Registered retirement savings plan (RRSP) strip scheme

Aisha was experienced in the finance industry and working as a financial planner. Aisha was contacted by Javier to help promote an RRSP strip scheme.

In this scheme, Aisha advertised to clients that she could get them access to the funds in their RRSP investments without paying tax, in exchange for a fee. Generally, in order to cash in, make withdrawals, or receive payments from an RRSP, tax must be paid. There are very specific circumstances which would allow a tax-free RRSP withdrawal. None of Aisha’s clients were eligible for a tax-free RRSP withdrawal.

To make this scheme possible, Javier established a series of corporations. Aisha transferred the clients’ RRSP investment, with the clients’ consent, to one of Javier’s corporations. Javier would reinvest the RRSP funds from the original investment several times through a complex series of transactions and multiple financial products using his many corporations. Eventually, the clients received about 70% of the value of their RRSP without having paid tax. Of the total withdrawn from the RRSP, Javier took 25% as a broker’s fee and the remaining 5% was Aisha’s commission.

None of the corporations created by Javier were qualified for RRSP investments.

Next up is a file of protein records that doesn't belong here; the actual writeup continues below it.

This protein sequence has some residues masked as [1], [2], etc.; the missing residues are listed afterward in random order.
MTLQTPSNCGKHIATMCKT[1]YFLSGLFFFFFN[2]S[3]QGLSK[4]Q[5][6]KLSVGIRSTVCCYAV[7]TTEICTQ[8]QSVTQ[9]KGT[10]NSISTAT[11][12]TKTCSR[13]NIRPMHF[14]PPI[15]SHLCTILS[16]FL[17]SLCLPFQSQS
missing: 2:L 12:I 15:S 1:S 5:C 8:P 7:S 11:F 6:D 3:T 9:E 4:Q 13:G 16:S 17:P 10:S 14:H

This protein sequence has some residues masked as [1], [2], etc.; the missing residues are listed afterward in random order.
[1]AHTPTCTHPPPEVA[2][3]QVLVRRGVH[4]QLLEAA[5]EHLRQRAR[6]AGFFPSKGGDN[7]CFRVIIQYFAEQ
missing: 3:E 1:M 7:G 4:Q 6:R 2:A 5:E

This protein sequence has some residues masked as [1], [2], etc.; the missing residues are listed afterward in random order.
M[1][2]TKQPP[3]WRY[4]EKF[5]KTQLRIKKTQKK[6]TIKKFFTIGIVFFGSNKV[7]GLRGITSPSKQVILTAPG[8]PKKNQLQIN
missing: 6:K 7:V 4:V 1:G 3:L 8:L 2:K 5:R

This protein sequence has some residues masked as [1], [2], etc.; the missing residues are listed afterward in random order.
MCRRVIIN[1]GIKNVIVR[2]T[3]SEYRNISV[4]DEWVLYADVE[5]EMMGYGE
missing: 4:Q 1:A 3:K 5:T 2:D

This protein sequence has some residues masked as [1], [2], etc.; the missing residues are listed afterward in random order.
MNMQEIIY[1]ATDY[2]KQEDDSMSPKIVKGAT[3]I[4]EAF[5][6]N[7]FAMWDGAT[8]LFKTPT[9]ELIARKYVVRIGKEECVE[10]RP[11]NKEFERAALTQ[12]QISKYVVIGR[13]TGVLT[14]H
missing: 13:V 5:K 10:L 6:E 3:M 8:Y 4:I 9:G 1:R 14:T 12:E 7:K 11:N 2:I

Because Aisha was a very experienced financial planner, it was established that she knew, or would be reasonably expected to know that she was supporting tax-free withdrawal of RRSPs, which is not allowed. Her actions, in collaboration with Javier, did not comply with the Income Tax Act.

What happened next

Aisha promoted the plan and received commission cheques from Javier’s companies for the completed transactions. Because of her involvement, following an audit, Aisha was assessed over $75,000 in third-party penalties.

Javier knew the RRSP arrangement he was promoting did not comply with the Income Tax Act. Because of his involvement in promoting the scheme and making false statements used to access clients’ RRSP funds without paying tax, he was assessed over $1.8 million in third-party penalties.

Consequences for the participants

The people who participated in the scheme had to pay the tax that they should have paid on their RRSP withdrawal. Interest and penalties were applied appropriately to each claim. An offer of a tax-free RRSP withdrawal indicates that a second opinion is required.

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